Rio de Janeiro, Brazil

Latitude 22.92711°S Longitude 43.17608°W

Saturday, April 5, 2003

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Today we stepped off the bus in Brazil's largest and most flamboyant city, Rio de Janeiro. This was to be our last destination in South America, culminating almost 8 months of energetic traveling. We decided to celebrate by checking into a decidedly up-market hotel in the Flamengo area, a part of the city sandwiched between the central business district and the famous beaches of Copacabana and Ipanema.

The choice of hotel turned out to have some subtle consequences that caught us a little by surprise. While on the one hand, it was a purely indulgent luxury to be staying in a quiet and comfortable room, served a sumptuous breakfast buffet every day, and having our belongings safe and secure, on the other hand we did not meet a single other like-minded traveler during our entire stay; the hotel seemed full of business people. As a result, our time in Rio was a little more subdued than in other cities where we quickly made new friends in hostels and went partying together.

Another reason our stay was a little low key probably had something to do with the fact that we were visiting Rio in the near aftermath of the world's biggest party, Carnaval. It had been our goal all along to be in Rio for Carnaval, but our travels through Patagonia had taken longer than planned and so we had missed out. But there was that unmistakable air of quiet recovery people have after a huge party and it made us regret we had missed it even more.

After the European finesses of Chile and Argentina, it was stimulating to get back to a country which had more exotic cultural roots. The first impression of the streets and buildings is a little more run down than in Santiago or Buenos Aires. But the dark skinned people of Brazil are friendly and have a true lust for life as seen very evidently in their beach and nightlife and music cultures. To walk outside into the streets of Rio is to be greeted by the languid strains of a bossa nova or the urgent pulsing rhythms of samba, an incredible variety of fresh tropical fruits which are blended into delicious shakes for you in an instant, endless stretches of golden sandy beaches, and a city nestled like a jewel between a sparkling blue sea and towering escarpments. It is easy to see why this city is dubbed the cidade maravilhosa - the marvelous city.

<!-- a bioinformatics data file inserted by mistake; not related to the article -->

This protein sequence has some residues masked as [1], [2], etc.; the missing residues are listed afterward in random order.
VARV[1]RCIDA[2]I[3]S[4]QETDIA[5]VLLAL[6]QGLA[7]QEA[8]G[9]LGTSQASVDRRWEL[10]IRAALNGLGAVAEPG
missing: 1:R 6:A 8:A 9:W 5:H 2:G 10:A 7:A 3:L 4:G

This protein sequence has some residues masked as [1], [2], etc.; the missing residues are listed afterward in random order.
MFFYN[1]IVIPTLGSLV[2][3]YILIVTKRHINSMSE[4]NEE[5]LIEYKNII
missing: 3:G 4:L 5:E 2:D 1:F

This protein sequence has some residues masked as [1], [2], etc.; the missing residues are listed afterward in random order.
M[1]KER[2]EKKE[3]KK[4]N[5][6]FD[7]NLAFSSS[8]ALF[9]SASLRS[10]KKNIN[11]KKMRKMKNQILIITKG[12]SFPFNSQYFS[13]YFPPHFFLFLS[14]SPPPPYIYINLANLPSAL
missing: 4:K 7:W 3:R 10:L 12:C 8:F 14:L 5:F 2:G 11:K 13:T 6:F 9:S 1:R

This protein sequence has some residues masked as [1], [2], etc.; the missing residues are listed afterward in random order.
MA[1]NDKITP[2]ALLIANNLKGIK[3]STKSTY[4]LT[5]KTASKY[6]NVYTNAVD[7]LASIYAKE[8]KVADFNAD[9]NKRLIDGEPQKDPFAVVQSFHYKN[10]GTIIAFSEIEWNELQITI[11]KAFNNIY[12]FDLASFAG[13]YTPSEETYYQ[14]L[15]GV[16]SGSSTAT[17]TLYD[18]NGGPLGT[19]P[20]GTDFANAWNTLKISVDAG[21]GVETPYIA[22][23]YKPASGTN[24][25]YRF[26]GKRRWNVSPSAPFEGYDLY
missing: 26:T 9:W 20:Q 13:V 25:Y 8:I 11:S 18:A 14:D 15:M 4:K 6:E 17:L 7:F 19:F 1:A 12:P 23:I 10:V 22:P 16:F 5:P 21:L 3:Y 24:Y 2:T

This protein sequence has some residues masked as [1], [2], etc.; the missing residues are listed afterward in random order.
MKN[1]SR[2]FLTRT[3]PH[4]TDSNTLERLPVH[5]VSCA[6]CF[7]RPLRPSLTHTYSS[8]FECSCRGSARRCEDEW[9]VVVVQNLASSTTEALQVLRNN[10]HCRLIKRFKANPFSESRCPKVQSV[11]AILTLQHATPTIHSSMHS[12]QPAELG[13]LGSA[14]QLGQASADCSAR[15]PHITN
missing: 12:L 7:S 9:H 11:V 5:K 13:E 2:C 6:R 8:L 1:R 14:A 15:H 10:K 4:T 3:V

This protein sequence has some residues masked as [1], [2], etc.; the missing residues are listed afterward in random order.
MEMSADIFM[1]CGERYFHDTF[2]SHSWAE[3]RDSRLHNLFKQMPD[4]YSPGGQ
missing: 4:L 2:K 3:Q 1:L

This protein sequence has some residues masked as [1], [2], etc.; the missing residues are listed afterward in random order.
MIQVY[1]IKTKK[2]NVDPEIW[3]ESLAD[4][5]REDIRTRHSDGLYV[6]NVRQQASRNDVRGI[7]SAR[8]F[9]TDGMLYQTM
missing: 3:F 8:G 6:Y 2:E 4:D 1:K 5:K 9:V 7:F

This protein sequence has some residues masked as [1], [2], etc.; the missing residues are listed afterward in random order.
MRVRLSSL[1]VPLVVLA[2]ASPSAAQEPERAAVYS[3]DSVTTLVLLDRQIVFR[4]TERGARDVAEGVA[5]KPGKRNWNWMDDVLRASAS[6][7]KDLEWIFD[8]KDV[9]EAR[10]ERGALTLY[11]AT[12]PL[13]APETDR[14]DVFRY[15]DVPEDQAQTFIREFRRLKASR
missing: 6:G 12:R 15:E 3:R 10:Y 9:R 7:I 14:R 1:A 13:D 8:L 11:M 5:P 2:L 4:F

While in Rio we saw all the usual sights: the famous statue of Cristo Redentor (Christ the Redeemer) standing with outstretched arms embracing the whole of Rio atop Corcorvado's peak. The lookout at Po de Acar (Sugarloaf) which affords spectacular views of the beaches and city. And of course, the renowned beaches at Copacabana and Ipanema which were packed with thousands of sun worshippers on the weekends. We spent a lot of time at the beach soaking up the sun and ambiance. Brazilian men with chiseled bodies and skimpy speedos would suntan while standing up - their bodies on display, to see - and in turn be seen by all. Tall, bronzed, statuesque Amazonian women in even skimpier thongs lay on squares of colourful cotton under the blazing sun, aligned carefully for the perfect tan. The beaches are the playgrounds for Janeiros. It is considered extremely uncool to come to the beach carrying anything more than a pair of sunglasses. As a result, all the beach paraphernalia you could ever need are permanently located at the beaches. Groups of young men with impossibly perfect bodies play volleyball or kick a ball. Some are doing their yoga on the beach. Others are seen working out using the bars and free weights located here and there. Vendors are happy to sell you icy cold fresh coconuts bursting with juice, or perhaps something harder like the national drink caipirinha, guaranteed to blow your head off. Women's bodies glisten with tanning oil at stalls where the vendors eagerly spray it on. The beach is the central microcosm of Brazilian life.

Photos: (click on images to see full size)

An icon of Rio: the huge statue of "Christ the Redeemer"Bird's eye view of Rio from the Cristo RedentorAt Sugar Loaf (Po de Acar)Copacabana beach from Po de AcarThe girl from IpanemaThe boy from Ipanema
Ipanema beach life

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